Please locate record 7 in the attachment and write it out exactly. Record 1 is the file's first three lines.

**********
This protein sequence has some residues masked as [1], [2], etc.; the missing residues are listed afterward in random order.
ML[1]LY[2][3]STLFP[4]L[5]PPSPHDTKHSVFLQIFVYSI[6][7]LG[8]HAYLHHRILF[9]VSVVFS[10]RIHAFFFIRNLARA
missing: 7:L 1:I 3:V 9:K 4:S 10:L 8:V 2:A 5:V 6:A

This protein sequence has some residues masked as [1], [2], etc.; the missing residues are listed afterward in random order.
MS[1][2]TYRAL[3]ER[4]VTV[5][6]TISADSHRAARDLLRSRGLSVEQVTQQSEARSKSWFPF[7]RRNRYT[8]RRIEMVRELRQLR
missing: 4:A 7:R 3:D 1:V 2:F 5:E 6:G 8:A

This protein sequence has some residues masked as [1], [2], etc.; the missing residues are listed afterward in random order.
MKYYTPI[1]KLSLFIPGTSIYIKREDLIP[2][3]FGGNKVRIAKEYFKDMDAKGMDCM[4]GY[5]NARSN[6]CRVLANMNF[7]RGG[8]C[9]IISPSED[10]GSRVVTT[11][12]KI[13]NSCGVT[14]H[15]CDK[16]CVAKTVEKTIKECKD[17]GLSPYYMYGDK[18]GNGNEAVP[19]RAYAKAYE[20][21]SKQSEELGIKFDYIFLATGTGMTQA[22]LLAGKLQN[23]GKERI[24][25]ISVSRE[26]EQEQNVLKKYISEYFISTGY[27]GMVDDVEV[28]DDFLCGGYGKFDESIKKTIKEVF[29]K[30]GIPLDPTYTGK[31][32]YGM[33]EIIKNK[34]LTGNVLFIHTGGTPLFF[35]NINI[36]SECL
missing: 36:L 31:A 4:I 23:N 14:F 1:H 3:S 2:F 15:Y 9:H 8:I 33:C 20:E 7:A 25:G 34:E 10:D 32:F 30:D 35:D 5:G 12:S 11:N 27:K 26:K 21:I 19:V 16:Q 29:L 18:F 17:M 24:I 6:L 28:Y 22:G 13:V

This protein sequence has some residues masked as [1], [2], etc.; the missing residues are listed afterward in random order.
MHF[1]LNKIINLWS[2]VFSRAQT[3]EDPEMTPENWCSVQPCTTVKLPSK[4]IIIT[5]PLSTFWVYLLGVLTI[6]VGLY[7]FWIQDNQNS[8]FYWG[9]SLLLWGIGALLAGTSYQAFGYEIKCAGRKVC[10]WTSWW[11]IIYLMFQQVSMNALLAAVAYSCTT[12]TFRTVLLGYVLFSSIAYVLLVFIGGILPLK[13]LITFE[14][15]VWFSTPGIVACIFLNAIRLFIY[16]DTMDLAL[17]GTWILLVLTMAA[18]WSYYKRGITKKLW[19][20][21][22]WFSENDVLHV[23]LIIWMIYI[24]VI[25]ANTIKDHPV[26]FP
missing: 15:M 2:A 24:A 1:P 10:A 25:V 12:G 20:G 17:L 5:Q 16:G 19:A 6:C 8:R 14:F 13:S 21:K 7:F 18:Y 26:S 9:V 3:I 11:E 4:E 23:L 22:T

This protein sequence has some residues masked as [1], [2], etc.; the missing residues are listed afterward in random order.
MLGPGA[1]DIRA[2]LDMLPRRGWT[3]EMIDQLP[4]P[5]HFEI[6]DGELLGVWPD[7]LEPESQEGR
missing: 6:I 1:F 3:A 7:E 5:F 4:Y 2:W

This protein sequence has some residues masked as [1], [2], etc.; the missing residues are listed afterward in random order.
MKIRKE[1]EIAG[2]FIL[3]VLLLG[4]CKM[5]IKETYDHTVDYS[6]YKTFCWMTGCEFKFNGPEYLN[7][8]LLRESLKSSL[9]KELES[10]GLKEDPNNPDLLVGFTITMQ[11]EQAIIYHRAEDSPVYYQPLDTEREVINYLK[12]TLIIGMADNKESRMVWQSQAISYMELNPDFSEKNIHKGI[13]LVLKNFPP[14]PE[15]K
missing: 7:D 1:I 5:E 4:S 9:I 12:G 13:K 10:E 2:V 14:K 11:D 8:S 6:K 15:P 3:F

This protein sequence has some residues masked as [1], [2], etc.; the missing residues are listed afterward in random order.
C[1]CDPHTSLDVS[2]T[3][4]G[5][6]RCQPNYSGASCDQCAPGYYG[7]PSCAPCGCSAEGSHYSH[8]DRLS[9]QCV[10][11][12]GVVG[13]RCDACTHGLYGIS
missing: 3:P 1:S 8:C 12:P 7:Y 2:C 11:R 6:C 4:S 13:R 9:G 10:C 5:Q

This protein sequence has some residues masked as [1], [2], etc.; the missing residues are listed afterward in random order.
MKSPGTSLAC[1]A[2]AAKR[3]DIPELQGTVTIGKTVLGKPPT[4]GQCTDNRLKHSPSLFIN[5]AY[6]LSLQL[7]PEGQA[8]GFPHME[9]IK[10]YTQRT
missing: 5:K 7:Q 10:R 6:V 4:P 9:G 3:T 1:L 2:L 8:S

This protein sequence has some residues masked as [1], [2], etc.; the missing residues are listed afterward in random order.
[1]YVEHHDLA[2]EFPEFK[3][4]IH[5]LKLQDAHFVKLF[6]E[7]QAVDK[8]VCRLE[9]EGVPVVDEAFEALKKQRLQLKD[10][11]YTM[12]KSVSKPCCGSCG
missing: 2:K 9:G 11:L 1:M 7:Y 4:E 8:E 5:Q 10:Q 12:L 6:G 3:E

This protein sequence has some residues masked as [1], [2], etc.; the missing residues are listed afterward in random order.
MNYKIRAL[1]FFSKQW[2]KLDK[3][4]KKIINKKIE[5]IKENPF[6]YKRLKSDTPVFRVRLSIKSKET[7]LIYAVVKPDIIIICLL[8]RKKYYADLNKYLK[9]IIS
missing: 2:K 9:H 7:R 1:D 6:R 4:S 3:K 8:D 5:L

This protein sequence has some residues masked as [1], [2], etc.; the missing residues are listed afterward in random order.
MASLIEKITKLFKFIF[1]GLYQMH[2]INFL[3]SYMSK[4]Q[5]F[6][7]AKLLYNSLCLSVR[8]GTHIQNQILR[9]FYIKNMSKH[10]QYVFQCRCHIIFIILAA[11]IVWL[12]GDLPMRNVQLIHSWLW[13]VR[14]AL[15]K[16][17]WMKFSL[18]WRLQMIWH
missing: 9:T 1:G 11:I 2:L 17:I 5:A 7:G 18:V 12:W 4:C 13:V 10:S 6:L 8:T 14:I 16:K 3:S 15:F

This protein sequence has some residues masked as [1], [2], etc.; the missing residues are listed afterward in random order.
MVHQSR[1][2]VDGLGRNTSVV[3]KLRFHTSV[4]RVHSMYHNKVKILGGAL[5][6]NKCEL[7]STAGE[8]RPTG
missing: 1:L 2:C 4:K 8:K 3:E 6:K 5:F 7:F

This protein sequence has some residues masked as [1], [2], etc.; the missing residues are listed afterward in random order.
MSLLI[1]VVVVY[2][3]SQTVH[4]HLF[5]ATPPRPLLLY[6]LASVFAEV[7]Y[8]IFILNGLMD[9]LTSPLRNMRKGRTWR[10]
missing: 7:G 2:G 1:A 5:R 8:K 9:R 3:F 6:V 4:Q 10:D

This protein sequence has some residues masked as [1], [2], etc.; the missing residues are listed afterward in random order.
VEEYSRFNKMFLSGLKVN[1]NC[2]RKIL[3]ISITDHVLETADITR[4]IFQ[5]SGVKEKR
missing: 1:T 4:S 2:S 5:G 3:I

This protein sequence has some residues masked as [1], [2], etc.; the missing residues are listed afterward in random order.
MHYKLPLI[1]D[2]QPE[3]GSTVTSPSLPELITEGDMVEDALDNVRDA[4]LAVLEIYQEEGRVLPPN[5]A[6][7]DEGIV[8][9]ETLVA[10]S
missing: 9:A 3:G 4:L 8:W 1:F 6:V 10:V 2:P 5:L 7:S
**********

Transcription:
This protein sequence has some residues masked as [1], [2], etc.; the missing residues are listed afterward in random order.
C[1]CDPHTSLDVS[2]T[3][4]G[5][6]RCQPNYSGASCDQCAPGYYG[7]PSCAPCGCSAEGSHYSH[8]DRLS[9]QCV[10][11][12]GVVG[13]RCDACTHGLYGIS
missing: 3:P 1:S 8:C 12:P 7:Y 2:C 11:R 6:C 4:S 13:R 9:G 10:C 5:Q